Twiggy was simply astonishing at the time. Astonishingly thin! It is difficult to ‘see’ those days when you have today’s eyes.

    Similarly, it doesn’t seem to be the case that girls were suffering anorexia and bulimia then to the extent they are today.

  21. Ali Star Says:

    Twiggy is NOT the reason that girls want to be stick thin in this day and age. The reason is that society perpetuates that the only women that men want have huge boobs a small waist and weigh 100lbs, because that is what most of the actresses on TV look like. Twiggy is from the 60s. She practically invented fashion modeling! Twiggy was just being who she was, a gorgrous girl with a fierce haircut that knew how to model. People should hold society and their peers and parents accountable for anorexia and bulimia. I didn’t even know who Twiggy was when I had an eating disorder, and when I found out who she was years later, the only thing I thought about her was “wow, what a great haircut,” and went and got one for myself, not barfing up my food or starving myself out. That’s for teenagers and people STARVED for attention. Sorry kids.

  22. Becca Says:

    I came across this article and thought it was very interesting. Although, Twiggy could not have been responsible for the rising of either anorexia or bulimia. Just because she was on the cover of a magazine doesn’t mean that she started it all. As far as anyone knows anorexia and bulimia was started way before her time. But wasn’t acknowledged as it is until then. Today there is more information on both disorders than there ever was.
    There are some girls and even guys who become anorexic and or bulimic due to the media. Others may do it to get attention. But there are many people who are because they feel it’s the only thing they can control, especially if other things are going on in their life that they can’t control, or it’s because they are punishing themselves for something they think is their fault. So you can’t say that every person who is anorexic or bulimic that they are doing it to get attention, because that isn’t always the case. For those who talk only about being anorexic or bulimic might be doing it for attention, but it could also be a cry for help. There are others who try and hide it the best they can, and sometimes they get away with it all their life without anyone questioning, but others don’t.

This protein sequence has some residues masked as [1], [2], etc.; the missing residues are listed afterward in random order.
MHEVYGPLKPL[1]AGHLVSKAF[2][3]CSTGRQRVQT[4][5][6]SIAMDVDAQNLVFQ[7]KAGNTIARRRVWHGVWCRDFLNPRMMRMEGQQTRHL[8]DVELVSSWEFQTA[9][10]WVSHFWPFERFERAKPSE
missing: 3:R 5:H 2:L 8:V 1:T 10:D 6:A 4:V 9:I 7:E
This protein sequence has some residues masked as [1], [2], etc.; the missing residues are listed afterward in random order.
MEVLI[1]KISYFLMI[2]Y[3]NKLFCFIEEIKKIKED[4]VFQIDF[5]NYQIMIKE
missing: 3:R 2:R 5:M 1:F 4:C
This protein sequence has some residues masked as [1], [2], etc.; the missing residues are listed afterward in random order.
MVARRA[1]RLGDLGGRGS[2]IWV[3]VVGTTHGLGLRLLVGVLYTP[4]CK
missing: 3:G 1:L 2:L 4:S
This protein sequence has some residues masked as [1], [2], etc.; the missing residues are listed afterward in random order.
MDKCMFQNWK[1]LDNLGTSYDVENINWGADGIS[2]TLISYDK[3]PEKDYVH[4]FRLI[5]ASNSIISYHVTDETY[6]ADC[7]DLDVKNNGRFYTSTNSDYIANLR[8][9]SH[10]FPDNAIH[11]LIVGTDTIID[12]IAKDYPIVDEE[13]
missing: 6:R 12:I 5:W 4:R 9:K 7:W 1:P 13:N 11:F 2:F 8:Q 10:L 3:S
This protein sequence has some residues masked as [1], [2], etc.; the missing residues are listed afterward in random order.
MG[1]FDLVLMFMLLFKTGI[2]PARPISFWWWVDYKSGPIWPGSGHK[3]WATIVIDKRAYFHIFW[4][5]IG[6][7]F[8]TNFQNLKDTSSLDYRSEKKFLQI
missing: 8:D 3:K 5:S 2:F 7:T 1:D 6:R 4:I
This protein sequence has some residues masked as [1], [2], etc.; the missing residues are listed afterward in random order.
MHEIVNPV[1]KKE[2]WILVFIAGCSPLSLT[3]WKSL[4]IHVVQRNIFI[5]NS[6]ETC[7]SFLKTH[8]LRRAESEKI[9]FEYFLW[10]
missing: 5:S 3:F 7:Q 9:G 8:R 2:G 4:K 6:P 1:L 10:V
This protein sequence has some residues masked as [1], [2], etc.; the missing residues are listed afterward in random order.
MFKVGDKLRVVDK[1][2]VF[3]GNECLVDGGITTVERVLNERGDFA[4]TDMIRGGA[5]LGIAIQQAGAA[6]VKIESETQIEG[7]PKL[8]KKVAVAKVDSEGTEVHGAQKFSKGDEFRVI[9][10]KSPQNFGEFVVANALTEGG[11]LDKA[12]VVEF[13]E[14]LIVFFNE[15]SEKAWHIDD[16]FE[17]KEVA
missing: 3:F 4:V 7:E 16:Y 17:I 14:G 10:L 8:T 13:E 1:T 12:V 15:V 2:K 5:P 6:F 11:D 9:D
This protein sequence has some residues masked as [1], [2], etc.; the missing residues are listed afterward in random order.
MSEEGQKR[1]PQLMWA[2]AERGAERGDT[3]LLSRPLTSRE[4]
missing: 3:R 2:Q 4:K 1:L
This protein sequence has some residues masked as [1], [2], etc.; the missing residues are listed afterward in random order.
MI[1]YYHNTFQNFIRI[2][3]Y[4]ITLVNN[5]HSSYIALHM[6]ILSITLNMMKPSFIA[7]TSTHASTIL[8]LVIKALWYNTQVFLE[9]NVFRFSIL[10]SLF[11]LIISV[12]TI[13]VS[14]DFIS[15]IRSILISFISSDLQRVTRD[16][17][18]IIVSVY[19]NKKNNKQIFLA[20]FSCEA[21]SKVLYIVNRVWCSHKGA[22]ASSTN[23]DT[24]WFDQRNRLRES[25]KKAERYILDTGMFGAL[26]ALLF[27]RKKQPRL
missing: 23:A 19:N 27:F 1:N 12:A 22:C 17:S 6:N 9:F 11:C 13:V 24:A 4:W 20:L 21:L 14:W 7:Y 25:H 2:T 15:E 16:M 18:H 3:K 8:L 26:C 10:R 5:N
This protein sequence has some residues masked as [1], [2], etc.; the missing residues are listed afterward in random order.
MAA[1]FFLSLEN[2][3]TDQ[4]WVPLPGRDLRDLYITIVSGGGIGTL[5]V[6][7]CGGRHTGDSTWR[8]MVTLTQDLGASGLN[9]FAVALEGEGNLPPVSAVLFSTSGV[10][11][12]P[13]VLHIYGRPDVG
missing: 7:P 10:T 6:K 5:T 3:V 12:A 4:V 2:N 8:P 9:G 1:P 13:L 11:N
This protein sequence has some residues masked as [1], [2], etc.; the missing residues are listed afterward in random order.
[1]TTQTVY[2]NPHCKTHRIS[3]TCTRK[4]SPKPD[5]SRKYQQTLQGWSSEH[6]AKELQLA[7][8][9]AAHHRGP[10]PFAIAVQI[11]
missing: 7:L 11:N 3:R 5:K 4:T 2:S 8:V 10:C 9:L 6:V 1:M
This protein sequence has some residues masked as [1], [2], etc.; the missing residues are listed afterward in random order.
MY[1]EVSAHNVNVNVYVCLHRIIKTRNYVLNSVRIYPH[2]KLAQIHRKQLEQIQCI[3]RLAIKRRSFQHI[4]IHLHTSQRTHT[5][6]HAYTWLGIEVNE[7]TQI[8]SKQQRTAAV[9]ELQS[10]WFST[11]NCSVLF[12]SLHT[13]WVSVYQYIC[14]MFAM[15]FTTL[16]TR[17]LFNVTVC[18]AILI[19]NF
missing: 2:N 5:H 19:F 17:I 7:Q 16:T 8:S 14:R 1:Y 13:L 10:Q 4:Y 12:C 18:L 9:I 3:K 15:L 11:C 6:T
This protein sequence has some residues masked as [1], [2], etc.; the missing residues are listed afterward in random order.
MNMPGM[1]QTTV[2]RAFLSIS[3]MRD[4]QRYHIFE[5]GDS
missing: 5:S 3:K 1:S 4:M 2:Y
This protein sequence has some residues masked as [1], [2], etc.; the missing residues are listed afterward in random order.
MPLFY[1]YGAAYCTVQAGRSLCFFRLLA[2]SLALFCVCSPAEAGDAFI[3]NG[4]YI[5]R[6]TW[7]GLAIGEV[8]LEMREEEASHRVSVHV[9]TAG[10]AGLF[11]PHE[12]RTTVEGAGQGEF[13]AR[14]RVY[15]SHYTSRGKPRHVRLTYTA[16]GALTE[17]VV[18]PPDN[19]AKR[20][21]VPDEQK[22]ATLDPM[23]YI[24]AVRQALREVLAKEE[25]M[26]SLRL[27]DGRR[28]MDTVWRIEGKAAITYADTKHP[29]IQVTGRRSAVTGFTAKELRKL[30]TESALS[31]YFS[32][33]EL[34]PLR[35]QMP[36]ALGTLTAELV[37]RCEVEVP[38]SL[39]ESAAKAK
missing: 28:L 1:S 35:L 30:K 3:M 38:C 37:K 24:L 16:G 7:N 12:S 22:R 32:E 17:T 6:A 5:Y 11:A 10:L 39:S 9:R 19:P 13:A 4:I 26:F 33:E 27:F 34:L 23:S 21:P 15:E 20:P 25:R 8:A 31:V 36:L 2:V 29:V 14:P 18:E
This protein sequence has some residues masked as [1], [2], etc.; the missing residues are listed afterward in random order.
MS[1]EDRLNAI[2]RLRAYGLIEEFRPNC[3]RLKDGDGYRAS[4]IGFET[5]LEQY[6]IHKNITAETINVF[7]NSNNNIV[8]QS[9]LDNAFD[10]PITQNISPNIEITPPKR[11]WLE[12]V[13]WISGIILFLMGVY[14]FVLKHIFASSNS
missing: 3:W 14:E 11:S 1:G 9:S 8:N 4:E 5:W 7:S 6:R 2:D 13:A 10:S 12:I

I’m not saying I condone it, but they are serious disorders that need to be questioned, especially if you know someone who is. I’m not saying I’m an expert or anything but I know enough about all eating disorders, there are three of them, the one least mentioned is binging because most disorders that anyone tends to turn to are anorexia and bulimia.
    True the media and fashion do say how thin is beautiful. But there are foundations out there such as “feed the models” so you can’t blame the fashion industry or media for someone being anorexic or bulimic.

  23. John Says:

    The head of law at Harvard just wrote a book about how girls today are being manipulated by the media. They are being “told” that it is better to be sexy than to work hard and get good grades and good job or a career in business.
    The truth is that they are told to be sexy AND what sexy is (which is skinny)

  24. JK Says:

    I think Twiggy is cute. Its not her fault she was unnaturally skinny, all those fat people out there need to get a life and stop blamming her for making people skinny.

  25. abhi Says:

    a really good post. i was reading an article that said that reading fashion magazines makes women depressed within a few seconds. young girls in particular are so impressionable and insecure that they gravitate towards standards and models.

  26. Alysa Says:

    As with fashion, rends do come and go..but to say that women (and men)’s emotional and physical issues all stem from the image of one specific model, would be unbelievably ignorant. Twiggy was a fashin icon. do i idolize her? no. but i do respect her role in the fashion industry.

    oh and many other models went to extreme lengths-including eating disorders- before Twiggy’s time. she was no more the fore runner than any other stick thin girl walking down the street.

    if what you were saying were at all psychologically thought out, then obesity is what dominates today. but im not going to go stuff my face to be like everyone else.

    runway models for the most part are stereotypically thin. that has to do with the garmnet-the whole reason for fashion models. it is not to cause subliminal messages for little girls to go throw up aftr every meal. Twiggy was just one of those models.

    she was revolutionary not because of her eating habits, but becasue of what she represented : a revolution in the fashion industry, with a new style and a new image of which she represented.